2. i never liked it when musicians dwelled on the accomplishments of others. so the trio can emulate jimmy smith’s sound… ok, that’s nice. i like his records, but what do they offer as musicians besides mimicry?


  3. Thanks for this post. It encouraged me to retake a couple of cover photos which were of particularly poor quality, having been shot and added to me own blog in a hurry a couple of years ago.
    We are lucky to have such a large number of sessions featuring Grant Green as leader to listen to and enjoy and, like many replying here, I have copies of most of them.
    I was surprised to read Leonard Feather’s sleeve notes on Green Street where that frequently waspish critic was effusive in his praise:- “Superlative piled on superlative can build a dangerously precipitous mountain. After you have hailed the most brilliant new this and the most remarkable new that, what words do you have left when a Grant Green comes along.”
    I’m with Lenny on this.
    I’m confident that LJC will get round to writing about more non- Blue Note GG releases in due course. I’ve looked at Iron City and I can also commend the May 1965 session with Larry Young, Harold Vick et al, which was released on Verve as ‘His Majesty King Funk.’
    I voted tactically, omitting Idle Moments form my list in an effort to prevent it running away with the lead. It didn’t work.


  4. If we’re only polling Grant’s Blue Notes, the absence of First Session (released in 2001 I think?) is understandable, but Grant’s First Stand? That has to be one of my favorites, notable not only for its excellent playing but one of “Baby Face” Willette’s few recoded appearances. It’s in the photo montage, but not the poll—although it’s easy to make a mistake, as he did record a quite a few, didn’t he?

    And I second your opinions on “Minor League”, it epitomizes the Blue Note sound. I do wonder why these albums weren’t released in their day, being of such high musical caliber. I understand the issue arising from saturating the market, but still, it would be nice to see them with bold Reid Miles artwork, laminated covers, pressed on plastylite vinyl, the RVG stamp in the runout…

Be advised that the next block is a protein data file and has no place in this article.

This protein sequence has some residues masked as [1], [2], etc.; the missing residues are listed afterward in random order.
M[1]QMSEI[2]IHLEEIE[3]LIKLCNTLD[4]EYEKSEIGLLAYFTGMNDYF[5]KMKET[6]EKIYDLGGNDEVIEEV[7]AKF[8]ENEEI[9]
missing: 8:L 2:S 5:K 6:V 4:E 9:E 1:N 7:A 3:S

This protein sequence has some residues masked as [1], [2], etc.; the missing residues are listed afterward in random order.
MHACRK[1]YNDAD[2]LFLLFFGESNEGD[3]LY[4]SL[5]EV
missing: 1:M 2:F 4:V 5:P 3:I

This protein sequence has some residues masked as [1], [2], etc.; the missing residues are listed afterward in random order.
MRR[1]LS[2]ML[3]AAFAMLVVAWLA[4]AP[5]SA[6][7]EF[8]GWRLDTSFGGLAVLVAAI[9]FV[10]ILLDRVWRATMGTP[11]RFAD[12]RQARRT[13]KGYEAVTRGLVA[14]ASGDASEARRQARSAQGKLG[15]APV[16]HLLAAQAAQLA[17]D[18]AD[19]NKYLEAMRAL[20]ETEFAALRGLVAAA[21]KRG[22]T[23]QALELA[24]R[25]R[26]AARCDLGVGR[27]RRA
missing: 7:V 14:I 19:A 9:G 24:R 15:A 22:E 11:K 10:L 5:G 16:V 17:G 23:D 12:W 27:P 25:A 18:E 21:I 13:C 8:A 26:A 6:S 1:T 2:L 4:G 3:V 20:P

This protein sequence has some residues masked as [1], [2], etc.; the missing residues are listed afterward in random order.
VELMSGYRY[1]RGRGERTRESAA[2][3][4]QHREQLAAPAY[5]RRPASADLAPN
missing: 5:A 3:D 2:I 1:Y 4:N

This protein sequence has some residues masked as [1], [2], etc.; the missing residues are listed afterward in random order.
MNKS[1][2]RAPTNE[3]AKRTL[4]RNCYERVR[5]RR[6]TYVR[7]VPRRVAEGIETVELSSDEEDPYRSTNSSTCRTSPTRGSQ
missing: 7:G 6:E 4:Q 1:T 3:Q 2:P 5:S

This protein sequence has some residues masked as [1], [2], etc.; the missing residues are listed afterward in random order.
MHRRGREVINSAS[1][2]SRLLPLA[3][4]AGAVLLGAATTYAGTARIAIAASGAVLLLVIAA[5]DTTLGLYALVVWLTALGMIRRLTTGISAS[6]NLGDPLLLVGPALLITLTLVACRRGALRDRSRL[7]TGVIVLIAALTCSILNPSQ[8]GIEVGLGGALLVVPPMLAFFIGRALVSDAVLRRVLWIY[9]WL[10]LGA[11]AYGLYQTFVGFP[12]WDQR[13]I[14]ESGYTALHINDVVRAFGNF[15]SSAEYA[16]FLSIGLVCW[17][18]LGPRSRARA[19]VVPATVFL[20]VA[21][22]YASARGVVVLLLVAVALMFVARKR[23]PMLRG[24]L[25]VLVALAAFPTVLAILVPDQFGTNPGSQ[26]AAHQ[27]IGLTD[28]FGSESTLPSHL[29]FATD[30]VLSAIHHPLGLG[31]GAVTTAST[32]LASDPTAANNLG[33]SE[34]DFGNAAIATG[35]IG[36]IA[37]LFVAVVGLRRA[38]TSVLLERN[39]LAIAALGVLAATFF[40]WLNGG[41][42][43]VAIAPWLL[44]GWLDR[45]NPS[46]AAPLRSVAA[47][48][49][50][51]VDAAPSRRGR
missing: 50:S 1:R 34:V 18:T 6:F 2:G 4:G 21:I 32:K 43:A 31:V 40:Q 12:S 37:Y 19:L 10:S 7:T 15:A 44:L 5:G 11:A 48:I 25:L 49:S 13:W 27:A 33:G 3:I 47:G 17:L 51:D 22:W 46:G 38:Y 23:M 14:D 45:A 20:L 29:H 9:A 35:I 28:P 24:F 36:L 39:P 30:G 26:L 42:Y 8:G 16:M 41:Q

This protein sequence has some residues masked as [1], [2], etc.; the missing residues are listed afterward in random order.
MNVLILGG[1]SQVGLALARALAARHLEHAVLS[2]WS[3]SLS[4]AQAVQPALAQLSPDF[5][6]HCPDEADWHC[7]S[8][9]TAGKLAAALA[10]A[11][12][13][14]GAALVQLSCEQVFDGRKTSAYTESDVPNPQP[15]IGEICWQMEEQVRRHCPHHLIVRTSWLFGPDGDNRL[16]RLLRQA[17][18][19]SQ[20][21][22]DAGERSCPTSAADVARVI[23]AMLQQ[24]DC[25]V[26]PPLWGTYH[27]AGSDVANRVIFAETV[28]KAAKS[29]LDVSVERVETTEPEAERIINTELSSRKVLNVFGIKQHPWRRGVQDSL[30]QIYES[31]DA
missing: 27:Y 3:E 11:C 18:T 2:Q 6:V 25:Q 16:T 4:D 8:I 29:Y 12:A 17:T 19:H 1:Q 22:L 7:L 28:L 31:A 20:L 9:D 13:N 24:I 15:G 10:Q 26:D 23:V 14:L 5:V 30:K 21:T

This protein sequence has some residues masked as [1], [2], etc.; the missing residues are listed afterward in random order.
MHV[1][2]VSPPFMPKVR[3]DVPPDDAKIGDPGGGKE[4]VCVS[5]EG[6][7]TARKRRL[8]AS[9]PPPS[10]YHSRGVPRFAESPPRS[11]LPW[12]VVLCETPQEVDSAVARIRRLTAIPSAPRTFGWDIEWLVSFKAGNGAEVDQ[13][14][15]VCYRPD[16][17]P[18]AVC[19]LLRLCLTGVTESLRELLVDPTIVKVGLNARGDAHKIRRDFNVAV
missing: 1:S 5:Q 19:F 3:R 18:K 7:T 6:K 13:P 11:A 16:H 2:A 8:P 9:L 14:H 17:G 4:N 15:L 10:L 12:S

Well, we can dream. At least MM gave the covers a go, A for effort.


  5. Eek! Monster poll. It’ll take me days to choose my favourites. I’ve been listening to Sunday Morning recently which is a sweet blend of Green’s guitar and Kenny Drew’s piano. Also, I have five out of six of those King records, complete with obi’s. This suggests in something of a Green fanatic, doesn’t it?


  6. Cannot have enough spotlight on Grant Green as far as I’m concerned, wonderful. Am I missing Iron City here? Cobblestone, 1972, the session from 1967 (or ’65?) that caused an illustrious thread on the… illustrious Steve Hoffman forum as to whether the session was with John Patton or Larry Young. Talkin’ about a mystery…


  7. I confess, I voted for ‘Latin bit’ despite dodgy cover photograph and title – I love the ‘Blues for Juanita’ track. I also voted for ‘Live at the Lighthouse’ despite someone shouting ‘bravo’ virtually through the whole of the recording.


  8. I can’t possibly vote until ‘I Want To Hold Your Hand’ is included on the list. It’s one of my guilty pleasures and I can only imagine the reaction from John Lennon if he ever heard this version of the song.


  9. Another BN Ball Tearer, LJC. This has always been my favourite hard bop GG title [in the ‘ballad’ vein, I reckon its ‘Idle Moments’].

    And yet another example of of the resourceful ‘Shelf Archeology’ of Michael Cuscuna, who put this title out in the late 1970’s, and to whom we should all genuflect 1 day pa: